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Planning for the Unplanned: Dubai’s Law for Intestate Estates

Life can be unpredictable, and while we don’t like to dwell on it, planning for our eventual passing is crucial. This is especially true for those in Dubai, where the legal landscape surrounding inheritance can be complex, particularly in cases of intestacy. Legal complexities can affect individuals’ estate upon their demise, mainly if they have not undertaken formal estate planning. The laws of intestate succession distribute an estate when someone passes away without leaving a valid will or testament.

This scenario underscores the importance of proactive estate planning to ensure one’s wishes distribute assets. In this blog post, we delve into the law of intestate estates and explore how property inheritance lawyers in Dubai can assist individuals in navigating this intricate legal landscape.

What is Intestacy?

Intestacy occurs when someone dies without a valid will. It triggers laws in Dubai that determine the distribution of the deceased’s estate, which includes assets and liabilities.

Dubai’s Law for Intestate Estates

In Dubai, intestate succession is primarily based on Sharia principles, as Islamic law significantly influences legal matters, including inheritance. Sharia law automatically grants certain relatives the right to inherit a portion of the deceased’s estate. Predetermined shares allocated to specific relatives determine the distribution of assets among heirs.

For instance, Sharia inheritance rules typically distribute an individual’s estate among surviving family members, such as spouses, children, parents, and siblings, if they pass away without leaving a will. The specific shares allotted to each heir depend on various factors, including their relationship to the deceased and the presence of other eligible heirs.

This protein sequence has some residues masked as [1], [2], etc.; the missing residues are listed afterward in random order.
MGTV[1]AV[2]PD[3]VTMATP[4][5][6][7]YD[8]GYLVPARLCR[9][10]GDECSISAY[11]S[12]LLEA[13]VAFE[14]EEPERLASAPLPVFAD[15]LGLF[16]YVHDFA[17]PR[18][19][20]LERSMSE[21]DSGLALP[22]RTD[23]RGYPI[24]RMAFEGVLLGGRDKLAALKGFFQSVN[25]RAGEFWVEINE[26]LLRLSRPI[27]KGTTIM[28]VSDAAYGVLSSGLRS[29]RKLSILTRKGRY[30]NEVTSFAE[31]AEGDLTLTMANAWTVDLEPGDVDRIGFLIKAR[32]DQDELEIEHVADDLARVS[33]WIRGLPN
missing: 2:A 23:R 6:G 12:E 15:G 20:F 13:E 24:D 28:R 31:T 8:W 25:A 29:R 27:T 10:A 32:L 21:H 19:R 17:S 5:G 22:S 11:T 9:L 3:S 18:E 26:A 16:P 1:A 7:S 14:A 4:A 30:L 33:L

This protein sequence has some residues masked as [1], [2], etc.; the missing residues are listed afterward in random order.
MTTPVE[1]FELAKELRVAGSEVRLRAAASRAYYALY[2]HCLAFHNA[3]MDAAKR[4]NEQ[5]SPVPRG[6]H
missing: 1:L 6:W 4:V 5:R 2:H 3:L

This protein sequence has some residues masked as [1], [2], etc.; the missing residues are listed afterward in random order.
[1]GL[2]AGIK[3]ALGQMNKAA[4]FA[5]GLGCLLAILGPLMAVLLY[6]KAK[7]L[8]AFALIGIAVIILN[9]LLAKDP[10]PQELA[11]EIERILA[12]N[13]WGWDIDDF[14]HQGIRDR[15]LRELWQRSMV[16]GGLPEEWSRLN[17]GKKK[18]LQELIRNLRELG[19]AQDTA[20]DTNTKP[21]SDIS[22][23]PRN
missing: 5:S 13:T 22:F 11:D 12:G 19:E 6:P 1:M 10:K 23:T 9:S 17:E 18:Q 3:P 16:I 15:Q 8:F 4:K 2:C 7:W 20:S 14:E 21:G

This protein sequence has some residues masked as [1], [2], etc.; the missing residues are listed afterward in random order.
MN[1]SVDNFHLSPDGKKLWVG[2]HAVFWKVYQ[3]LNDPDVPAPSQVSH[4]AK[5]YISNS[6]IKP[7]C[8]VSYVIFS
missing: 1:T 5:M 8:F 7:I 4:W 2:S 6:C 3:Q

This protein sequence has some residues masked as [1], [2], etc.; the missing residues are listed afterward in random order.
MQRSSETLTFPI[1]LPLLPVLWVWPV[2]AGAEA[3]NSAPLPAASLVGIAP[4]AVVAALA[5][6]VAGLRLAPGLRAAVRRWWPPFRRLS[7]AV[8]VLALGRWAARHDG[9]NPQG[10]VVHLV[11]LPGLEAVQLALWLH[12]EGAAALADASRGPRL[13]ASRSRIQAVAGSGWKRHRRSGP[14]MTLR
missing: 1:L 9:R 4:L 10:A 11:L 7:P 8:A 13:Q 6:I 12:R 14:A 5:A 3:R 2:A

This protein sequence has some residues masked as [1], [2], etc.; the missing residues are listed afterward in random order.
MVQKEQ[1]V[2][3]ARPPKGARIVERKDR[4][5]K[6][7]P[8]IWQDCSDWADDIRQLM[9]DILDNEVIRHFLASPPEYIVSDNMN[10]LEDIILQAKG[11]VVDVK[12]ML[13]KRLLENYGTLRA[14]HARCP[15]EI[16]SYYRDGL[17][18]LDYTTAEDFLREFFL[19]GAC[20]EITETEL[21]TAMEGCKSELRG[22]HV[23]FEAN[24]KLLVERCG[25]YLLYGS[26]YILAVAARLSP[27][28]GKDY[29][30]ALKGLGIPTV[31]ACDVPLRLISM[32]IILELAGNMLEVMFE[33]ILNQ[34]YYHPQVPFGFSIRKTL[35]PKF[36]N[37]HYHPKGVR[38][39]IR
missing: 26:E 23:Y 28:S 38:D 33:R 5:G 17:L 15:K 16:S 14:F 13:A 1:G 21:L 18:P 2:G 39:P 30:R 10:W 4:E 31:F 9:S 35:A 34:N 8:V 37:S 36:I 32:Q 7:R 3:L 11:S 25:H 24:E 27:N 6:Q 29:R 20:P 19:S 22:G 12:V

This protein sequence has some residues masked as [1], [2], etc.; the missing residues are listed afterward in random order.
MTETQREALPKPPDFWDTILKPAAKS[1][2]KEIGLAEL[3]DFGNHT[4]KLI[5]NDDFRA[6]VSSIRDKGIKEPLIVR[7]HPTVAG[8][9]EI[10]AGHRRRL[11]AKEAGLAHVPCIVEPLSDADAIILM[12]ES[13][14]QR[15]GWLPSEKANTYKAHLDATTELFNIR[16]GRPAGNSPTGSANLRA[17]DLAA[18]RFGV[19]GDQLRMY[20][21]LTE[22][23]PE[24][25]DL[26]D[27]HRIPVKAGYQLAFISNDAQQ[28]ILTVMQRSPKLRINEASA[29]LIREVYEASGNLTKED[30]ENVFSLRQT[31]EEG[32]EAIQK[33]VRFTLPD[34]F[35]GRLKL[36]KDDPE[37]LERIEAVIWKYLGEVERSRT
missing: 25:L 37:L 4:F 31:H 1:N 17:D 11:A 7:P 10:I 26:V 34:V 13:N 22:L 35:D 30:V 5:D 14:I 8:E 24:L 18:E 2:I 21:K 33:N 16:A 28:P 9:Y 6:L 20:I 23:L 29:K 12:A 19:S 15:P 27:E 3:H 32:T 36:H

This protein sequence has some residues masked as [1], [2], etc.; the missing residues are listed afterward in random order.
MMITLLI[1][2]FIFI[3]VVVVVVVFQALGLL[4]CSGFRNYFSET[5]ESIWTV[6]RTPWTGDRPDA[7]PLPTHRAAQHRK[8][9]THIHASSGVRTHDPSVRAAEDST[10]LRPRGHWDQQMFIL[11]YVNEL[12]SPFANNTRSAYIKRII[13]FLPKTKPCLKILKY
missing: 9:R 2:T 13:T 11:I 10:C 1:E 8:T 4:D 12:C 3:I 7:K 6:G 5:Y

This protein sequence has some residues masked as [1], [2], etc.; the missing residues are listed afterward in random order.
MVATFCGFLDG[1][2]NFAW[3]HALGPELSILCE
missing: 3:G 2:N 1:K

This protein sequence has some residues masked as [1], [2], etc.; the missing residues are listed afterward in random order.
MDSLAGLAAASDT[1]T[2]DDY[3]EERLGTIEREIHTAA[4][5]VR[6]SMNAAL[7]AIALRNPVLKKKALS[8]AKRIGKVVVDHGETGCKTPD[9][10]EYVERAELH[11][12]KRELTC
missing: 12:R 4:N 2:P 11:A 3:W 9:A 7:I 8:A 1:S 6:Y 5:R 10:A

However, it’s essential to note that non-Muslim expatriates residing in Dubai have the option to opt out of Sharia law and instead apply the law of their home country to govern the distribution of their estates. Executing a valid will or testament allows individuals to specify their preferred beneficiaries and asset distribution plan.

Here’s a simplified overview:

For Muslims: Inheritance According to Sharia Law

Sharia law outlines a specific distribution plan for a Muslim resident’s estate in the absence of a will. The beneficiary’s relationship to the deceased and their gender (in some cases) determine the allocation of shares. Here’s a general breakdown:

  • Spouses: The spouse’s share depends on whether the deceased had children. Typically, a surviving husband receives ½ of the estate, while a wife receives ¼ if there are children.
  • Children: Sharia law traditionally divides the remaining portion among the children, with sons receiving twice the share of daughters. It reflects the historical expectation that sons would financially support the family.
  • Parents: If the deceased has no children, their parents inherit a specific estate share.
  • Other Relatives: Depending on the family structure, grandparents, siblings, and other relatives may also be entitled to inherit a fixed portion of the remaining estate.

Essential Considerations for Sharia-Based Inheritance:

  • Predetermined Shares: The fixed allocations might not align with your wishes. You may have wanted to leave a more significant portion to a specific child pursuing education or a daughter starting a business.
  • Debts and Liabilities: Sharia law dictates that any debts of the deceased are deducted from the estate before inheritance is distributed.

For Non-Muslims: More Flexibility with Wills

Expats in Dubai have more control over their estate’s distribution compared to Muslims. Here’s what they can do:

  • Home Nation’s Inheritance Law: Dubai Law No. 15 of 2017 allows non-Muslims to have their estate divided according to their home country’s inheritance laws. It provides flexibility, primarily if your assets or beneficiaries are spread across different countries.